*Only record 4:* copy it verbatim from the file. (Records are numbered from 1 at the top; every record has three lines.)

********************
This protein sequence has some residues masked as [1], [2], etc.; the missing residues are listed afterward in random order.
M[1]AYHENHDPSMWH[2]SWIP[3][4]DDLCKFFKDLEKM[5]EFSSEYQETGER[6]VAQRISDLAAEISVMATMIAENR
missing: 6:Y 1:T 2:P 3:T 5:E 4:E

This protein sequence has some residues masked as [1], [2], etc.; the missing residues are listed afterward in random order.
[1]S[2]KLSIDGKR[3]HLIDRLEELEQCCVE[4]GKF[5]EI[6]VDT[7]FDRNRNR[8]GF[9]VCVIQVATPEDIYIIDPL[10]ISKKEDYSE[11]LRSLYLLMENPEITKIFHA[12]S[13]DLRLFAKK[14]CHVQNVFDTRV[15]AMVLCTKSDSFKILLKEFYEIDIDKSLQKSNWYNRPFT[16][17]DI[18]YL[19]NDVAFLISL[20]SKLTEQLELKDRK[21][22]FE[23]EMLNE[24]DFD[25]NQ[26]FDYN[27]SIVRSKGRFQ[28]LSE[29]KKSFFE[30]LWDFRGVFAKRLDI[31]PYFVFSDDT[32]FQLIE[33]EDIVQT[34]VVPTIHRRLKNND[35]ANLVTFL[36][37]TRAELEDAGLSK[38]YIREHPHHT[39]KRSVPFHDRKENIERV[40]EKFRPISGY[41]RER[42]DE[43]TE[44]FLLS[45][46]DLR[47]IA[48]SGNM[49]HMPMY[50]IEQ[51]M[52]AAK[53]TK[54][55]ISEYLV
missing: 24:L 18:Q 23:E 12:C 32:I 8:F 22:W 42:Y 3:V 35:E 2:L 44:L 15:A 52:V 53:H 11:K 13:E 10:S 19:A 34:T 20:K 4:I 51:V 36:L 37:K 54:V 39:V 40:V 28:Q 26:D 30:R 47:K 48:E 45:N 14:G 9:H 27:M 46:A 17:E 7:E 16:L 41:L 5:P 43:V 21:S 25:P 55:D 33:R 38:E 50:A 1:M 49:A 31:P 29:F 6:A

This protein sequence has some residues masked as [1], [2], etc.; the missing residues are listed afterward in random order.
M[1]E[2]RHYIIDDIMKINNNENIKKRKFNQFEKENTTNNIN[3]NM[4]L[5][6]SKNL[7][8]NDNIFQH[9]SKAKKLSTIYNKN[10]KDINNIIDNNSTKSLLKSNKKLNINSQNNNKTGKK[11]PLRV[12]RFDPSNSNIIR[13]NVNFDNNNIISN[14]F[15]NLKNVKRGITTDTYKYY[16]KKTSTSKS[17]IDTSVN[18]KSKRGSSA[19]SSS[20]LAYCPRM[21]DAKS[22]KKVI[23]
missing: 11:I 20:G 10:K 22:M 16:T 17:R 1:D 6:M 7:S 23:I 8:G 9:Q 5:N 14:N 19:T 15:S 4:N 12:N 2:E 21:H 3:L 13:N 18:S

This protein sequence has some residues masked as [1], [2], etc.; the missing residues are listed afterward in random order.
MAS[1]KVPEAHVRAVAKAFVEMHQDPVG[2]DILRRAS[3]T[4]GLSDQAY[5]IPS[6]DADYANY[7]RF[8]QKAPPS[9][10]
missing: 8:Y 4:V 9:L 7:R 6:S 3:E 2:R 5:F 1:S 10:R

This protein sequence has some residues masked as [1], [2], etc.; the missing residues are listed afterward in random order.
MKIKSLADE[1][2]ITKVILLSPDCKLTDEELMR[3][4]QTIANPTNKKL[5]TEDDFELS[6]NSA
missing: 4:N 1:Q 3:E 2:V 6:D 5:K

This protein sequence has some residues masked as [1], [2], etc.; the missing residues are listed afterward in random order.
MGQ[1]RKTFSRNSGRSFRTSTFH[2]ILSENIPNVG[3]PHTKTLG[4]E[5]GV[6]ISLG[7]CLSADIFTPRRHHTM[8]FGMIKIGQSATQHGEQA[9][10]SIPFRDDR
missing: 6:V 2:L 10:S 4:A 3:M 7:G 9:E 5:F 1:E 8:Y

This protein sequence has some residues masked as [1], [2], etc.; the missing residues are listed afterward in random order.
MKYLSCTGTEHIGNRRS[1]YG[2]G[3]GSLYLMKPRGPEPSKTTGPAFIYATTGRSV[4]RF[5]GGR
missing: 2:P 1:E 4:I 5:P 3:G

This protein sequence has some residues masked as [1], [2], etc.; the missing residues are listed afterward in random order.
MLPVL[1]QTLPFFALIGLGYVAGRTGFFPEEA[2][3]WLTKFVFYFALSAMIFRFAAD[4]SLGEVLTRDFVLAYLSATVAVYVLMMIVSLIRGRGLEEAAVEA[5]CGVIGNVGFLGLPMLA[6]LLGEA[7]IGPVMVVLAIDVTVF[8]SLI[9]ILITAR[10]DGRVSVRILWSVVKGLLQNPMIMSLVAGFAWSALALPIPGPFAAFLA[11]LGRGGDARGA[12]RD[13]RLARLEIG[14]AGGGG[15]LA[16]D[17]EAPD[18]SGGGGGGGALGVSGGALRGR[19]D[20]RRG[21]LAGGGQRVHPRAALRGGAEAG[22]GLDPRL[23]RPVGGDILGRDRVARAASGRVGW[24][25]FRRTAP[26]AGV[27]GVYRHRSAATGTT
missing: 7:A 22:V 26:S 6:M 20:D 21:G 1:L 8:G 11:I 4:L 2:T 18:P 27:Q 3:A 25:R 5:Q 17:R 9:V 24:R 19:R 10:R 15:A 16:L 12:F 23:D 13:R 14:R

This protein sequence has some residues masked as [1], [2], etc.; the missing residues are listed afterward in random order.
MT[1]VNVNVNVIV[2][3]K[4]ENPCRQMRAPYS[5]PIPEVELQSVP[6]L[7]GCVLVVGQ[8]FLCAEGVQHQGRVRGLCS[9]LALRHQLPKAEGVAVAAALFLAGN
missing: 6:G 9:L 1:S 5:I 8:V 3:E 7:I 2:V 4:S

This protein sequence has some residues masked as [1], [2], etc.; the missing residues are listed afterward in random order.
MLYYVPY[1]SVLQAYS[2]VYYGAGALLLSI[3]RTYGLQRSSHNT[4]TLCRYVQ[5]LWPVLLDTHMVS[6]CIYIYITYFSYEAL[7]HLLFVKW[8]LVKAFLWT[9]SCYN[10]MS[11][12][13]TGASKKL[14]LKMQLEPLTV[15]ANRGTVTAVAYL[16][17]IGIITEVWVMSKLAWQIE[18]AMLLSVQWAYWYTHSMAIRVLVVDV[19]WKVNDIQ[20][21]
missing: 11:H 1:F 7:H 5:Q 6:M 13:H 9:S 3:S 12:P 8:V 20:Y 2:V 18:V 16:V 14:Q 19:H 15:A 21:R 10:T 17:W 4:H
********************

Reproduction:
This protein sequence has some residues masked as [1], [2], etc.; the missing residues are listed afterward in random order.
MAS[1]KVPEAHVRAVAKAFVEMHQDPVG[2]DILRRAS[3]T[4]GLSDQAY[5]IPS[6]DADYANY[7]RF[8]QKAPPS[9][10]
missing: 8:Y 4:V 9:L 7:R 6:S 3:E 2:R 5:F 1:S 10:R